Don't be surprised if you see an OJ carton bearing Ted Schrader's picture the next time you're in the juice aisle.
The county commissioner from San Antonio hasn't gone missing. (It's not a milk carton, after all.) The picture is part of an advertising campaign for Florida's Natural brand juice.
"It appears I am on the orange juice, not from concentrate," Schrader said, adding the company has several other offerings such as grapefruit juice.
Florida's Natural — a cooperative owned by citrus growers — developed the campaign several years ago to underscore that the juice comes from Florida. The co-op's website features a section with photos and short biographies of a dozen growers. Schrader is featured as co-owner of his family citrus business and president of Winter Haven Citrus Growers Association. His picture began appearing on cartons in January, along with two other growers.
Skeptics would say it's difficult to separate Ted Schrader the citrus company owner from Ted Schrader the county commissioner. The cartons are hitting shelves right as he's preparing to run for a fourth term on the commission.
Supervisor of Elections Brian Corley chuckled when asked if Schrader had to list the cartons as an in-kind donation on future campaign reports.
"What's next, are we going to see Wilton Simpson's face on our eggs?" he said, referring to the Trilby farmer and businessman running for state Senate.
Corley said he doesn't believe the cartons are political. "If it said 'vote for Ted Schrader' or 'Ted Schrader for County Commission' that would be a different issue," he said.
In the August Republican primary, Schrader faces Ron Oakley, a member of another east Pasco citrus family. Oakley doesn't have a problem with the cartons, but he said they probably help boost his opponent's name recognition.
"Maybe that's the closest he ever got to the oranges," Oakley quipped.
In addition to his citrus business and work as a commissioner, Schrader is also co-owner of a family real estate company.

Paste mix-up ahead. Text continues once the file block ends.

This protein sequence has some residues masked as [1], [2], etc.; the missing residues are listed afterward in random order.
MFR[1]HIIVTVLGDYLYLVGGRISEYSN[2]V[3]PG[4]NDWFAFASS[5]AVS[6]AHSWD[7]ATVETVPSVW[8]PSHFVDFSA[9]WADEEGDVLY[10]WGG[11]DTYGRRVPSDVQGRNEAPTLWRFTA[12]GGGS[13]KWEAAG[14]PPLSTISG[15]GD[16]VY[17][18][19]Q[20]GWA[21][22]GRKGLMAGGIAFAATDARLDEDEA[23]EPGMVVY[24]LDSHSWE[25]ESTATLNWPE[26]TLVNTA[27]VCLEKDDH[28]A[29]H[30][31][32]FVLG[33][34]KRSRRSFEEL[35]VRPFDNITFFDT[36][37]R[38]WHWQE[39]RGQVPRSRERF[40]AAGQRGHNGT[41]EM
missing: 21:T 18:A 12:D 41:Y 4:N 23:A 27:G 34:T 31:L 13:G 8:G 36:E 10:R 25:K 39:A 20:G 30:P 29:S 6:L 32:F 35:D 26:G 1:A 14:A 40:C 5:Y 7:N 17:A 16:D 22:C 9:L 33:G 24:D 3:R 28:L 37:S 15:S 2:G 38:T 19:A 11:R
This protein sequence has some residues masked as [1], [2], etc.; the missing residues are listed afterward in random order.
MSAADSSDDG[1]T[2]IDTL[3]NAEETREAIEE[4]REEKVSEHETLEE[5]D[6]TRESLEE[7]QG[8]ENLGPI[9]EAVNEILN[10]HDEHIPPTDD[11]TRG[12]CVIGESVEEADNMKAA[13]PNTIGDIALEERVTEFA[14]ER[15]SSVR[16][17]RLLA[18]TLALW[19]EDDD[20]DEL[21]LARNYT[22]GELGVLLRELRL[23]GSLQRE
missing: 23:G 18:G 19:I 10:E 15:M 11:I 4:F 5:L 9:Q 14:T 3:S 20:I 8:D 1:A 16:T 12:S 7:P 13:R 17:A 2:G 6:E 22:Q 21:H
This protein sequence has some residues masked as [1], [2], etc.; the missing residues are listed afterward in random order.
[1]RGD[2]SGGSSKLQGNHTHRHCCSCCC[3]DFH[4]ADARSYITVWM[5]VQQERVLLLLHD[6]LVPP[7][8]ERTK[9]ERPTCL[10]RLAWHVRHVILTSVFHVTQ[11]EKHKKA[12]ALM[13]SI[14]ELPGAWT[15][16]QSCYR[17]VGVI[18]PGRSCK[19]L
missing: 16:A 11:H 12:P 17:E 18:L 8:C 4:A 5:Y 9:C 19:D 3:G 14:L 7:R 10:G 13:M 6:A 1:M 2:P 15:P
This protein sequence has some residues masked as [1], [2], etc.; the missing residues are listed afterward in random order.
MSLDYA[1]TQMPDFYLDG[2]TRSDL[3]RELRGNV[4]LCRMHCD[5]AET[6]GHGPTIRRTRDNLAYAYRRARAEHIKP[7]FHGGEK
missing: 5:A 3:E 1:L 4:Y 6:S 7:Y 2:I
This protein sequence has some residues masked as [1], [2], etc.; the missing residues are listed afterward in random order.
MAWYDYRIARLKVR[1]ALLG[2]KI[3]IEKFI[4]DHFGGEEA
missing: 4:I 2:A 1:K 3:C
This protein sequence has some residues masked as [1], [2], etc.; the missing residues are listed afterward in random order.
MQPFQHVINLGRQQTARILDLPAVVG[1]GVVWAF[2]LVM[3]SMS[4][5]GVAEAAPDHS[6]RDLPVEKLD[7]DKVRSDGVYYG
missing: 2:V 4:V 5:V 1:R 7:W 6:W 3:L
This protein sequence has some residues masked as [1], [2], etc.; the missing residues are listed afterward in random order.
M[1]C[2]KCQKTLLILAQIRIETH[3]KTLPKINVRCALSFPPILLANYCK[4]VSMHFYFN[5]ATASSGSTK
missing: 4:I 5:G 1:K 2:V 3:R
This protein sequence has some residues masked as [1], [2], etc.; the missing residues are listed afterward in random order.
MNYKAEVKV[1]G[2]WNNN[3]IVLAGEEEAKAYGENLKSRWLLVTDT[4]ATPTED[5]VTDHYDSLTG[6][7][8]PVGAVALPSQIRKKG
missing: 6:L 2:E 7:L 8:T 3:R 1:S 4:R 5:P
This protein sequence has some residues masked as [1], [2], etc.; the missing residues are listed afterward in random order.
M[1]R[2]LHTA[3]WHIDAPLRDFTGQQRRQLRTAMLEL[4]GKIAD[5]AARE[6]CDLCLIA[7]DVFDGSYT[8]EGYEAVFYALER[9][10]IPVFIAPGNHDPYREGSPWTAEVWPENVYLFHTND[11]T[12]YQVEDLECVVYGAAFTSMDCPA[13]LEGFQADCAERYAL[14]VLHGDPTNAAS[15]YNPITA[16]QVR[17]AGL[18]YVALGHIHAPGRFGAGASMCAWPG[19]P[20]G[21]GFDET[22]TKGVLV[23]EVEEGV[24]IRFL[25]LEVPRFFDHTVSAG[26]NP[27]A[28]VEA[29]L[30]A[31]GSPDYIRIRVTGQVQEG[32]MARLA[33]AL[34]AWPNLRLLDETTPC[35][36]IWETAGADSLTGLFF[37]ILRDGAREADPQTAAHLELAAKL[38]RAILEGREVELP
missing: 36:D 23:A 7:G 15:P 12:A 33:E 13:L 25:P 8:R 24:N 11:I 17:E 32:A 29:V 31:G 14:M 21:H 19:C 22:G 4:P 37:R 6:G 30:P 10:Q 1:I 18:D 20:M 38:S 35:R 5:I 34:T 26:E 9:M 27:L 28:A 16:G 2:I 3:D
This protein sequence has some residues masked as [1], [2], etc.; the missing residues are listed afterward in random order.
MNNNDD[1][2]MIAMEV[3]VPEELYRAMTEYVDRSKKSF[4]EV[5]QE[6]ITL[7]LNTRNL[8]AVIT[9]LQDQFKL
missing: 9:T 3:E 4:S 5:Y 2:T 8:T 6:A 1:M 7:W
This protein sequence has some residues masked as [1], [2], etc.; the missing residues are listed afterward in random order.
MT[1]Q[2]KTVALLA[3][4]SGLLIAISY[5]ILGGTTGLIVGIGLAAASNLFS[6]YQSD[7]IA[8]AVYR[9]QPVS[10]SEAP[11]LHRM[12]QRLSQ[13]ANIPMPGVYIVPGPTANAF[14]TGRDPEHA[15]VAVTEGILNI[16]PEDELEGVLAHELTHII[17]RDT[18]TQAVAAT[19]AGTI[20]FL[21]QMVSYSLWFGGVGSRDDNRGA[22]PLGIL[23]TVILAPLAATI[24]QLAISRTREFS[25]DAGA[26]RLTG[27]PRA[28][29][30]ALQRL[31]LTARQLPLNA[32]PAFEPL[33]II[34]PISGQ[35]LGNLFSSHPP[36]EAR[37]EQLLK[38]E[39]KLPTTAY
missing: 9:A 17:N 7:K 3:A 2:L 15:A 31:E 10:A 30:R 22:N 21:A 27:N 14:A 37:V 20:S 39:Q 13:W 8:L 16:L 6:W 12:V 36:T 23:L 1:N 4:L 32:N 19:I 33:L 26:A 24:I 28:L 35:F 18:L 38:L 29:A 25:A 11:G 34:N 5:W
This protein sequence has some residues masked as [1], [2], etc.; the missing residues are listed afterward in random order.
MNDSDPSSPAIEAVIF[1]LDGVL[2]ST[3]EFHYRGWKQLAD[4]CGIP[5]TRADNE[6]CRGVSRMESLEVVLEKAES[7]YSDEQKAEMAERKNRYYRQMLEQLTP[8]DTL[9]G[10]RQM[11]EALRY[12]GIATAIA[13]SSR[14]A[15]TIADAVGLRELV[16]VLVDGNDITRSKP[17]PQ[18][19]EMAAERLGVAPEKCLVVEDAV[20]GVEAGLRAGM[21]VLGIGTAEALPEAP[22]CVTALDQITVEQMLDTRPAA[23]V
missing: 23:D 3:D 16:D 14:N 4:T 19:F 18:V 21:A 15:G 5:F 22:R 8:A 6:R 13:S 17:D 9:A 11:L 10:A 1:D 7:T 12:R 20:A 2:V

Distribution of the cartons isn't limited to Pasco, or even Florida. Far from it. Florida's Natural spokeswoman Nikki Black said the company's juice is in 95 percent of grocery stores nationwide and in 40 countries.
The three newly released cartons are randomly distributed in shipments, meaning juice shoppers are just as likely to see Schrader's picture on cartons as they are pictures of Lindsay Raley of Dundee or David Crews of Lake Wales.
The picture shows Schrader walking through a grove near his Uncle Herman Schrader's home, with Lake Jovita in the background. Above the photo is a quote from Herman Schrader: "Our family has been very lucky to do what we do. I've been doing it all my life, and to be honest, I'll probably do it until the very end."
The family has between 150 and 200 acres of groves and manages another 500 acres or so for other growers. As co-op members, about 20 percent of the family's oranges are committed to Florida's Natural. Though prices fluctuate from year to year, Ted Schrader said, the agreement ensures those oranges don't go unsold.
"The main point of it is, you're guaranteed a home for your fruit," he said.
Oranges that don't end up with Florida's Natural are usually sold to other juice companies. A good portion of that citrus is carried to processing plants on trucks owned by another company with a local political connection: Oakley Transport.
Lee Logan can be reached at firstname.lastname@example.org or (727) 869-6236.